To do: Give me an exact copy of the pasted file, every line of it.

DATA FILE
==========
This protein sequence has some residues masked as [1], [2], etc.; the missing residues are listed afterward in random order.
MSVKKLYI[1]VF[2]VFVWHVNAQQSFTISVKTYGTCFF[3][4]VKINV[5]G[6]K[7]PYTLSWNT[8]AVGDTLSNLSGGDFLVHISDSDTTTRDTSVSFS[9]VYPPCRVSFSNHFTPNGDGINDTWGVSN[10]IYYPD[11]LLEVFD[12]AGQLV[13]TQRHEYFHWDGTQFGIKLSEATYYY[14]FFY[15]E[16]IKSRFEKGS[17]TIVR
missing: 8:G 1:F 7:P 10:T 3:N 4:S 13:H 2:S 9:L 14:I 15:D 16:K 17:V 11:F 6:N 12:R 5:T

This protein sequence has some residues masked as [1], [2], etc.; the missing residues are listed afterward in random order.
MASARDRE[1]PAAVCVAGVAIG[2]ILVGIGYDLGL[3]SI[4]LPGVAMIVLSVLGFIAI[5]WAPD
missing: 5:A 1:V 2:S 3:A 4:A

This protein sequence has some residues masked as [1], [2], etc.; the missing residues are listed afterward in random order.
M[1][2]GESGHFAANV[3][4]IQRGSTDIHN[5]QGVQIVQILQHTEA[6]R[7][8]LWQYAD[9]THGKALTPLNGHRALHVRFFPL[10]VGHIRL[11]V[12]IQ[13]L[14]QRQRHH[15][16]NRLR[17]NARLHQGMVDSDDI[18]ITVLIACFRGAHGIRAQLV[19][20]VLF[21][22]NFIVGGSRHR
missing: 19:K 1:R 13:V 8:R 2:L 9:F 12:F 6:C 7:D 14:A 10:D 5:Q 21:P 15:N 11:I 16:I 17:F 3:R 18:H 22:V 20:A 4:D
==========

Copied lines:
This protein sequence has some residues masked as [1], [2], etc.; the missing residues are listed afterward in random order.
MSVKKLYI[1]VF[2]VFVWHVNAQQSFTISVKTYGTCFF[3][4]VKINV[5]G[6]K[7]PYTLSWNT[8]AVGDTLSNLSGGDFLVHISDSDTTTRDTSVSFS[9]VYPPCRVSFSNHFTPNGDGINDTWGVSN[10]IYYPD[11]LLEVFD[12]AGQLV[13]TQRHEYFHWDGTQFGIKLSEATYYY[14]FFY[15]E[16]IKSRFEKGS[17]TIVR
missing: 8:G 1:F 7:P 10:T 3:N 4:S 13:H 2:S 9:L 14:I 15:D 16:K 17:V 11:F 6:N 12:R 5:T

This protein sequence has some residues masked as [1], [2], etc.; the missing residues are listed afterward in random order.
MASARDRE[1]PAAVCVAGVAIG[2]ILVGIGYDLGL[3]SI[4]LPGVAMIVLSVLGFIAI[5]WAPD
missing: 5:A 1:V 2:S 3:A 4:A

This protein sequence has some residues masked as [1], [2], etc.; the missing residues are listed afterward in random order.
M[1][2]GESGHFAANV[3][4]IQRGSTDIHN[5]QGVQIVQILQHTEA[6]R[7][8]LWQYAD[9]THGKALTPLNGHRALHVRFFPL[10]VGHIRL[11]V[12]IQ[13]L[14]QRQRHH[15][16]NRLR[17]NARLHQGMVDSDDI[18]ITVLIACFRGAHGIRAQLV[19][20]VLF[21][22]NFIVGGSRHR
missing: 19:K 1:R 13:V 8:R 2:L 9:F 12:F 6:C 7:D 14:A 10:D 5:Q 21:P 15:N 11:I 16:I 17:F 3:R 18:H 22:V 20:A 4:D